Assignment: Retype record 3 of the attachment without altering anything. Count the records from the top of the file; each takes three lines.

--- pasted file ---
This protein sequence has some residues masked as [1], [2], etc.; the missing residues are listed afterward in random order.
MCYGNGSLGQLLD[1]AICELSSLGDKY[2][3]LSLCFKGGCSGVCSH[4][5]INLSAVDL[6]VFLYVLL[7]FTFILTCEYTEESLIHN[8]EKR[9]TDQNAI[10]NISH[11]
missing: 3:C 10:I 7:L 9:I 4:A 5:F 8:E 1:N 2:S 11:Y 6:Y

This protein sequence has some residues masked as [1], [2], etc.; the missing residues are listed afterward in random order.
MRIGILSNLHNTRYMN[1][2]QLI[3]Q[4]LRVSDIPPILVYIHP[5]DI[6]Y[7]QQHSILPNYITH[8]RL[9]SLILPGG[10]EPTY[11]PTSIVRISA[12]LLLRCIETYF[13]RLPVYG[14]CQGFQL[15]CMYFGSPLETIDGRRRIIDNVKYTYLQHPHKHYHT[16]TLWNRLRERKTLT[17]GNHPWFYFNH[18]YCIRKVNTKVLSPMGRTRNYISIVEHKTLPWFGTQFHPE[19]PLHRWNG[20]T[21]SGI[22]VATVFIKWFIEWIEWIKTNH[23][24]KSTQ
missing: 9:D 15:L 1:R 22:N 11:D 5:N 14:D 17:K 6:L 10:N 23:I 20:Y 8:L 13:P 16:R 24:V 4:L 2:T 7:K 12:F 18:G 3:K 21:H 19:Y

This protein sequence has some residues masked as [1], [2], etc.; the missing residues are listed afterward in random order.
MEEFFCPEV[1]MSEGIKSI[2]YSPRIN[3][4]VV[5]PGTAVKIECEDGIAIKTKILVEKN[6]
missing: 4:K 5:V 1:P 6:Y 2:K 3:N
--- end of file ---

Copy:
This protein sequence has some residues masked as [1], [2], etc.; the missing residues are listed afterward in random order.
MEEFFCPEV[1]MSEGIKSI[2]YSPRIN[3][4]VV[5]PGTAVKIECEDGIAIKTKILVEKN[6]
missing: 4:K 5:V 1:P 6:Y 2:K 3:N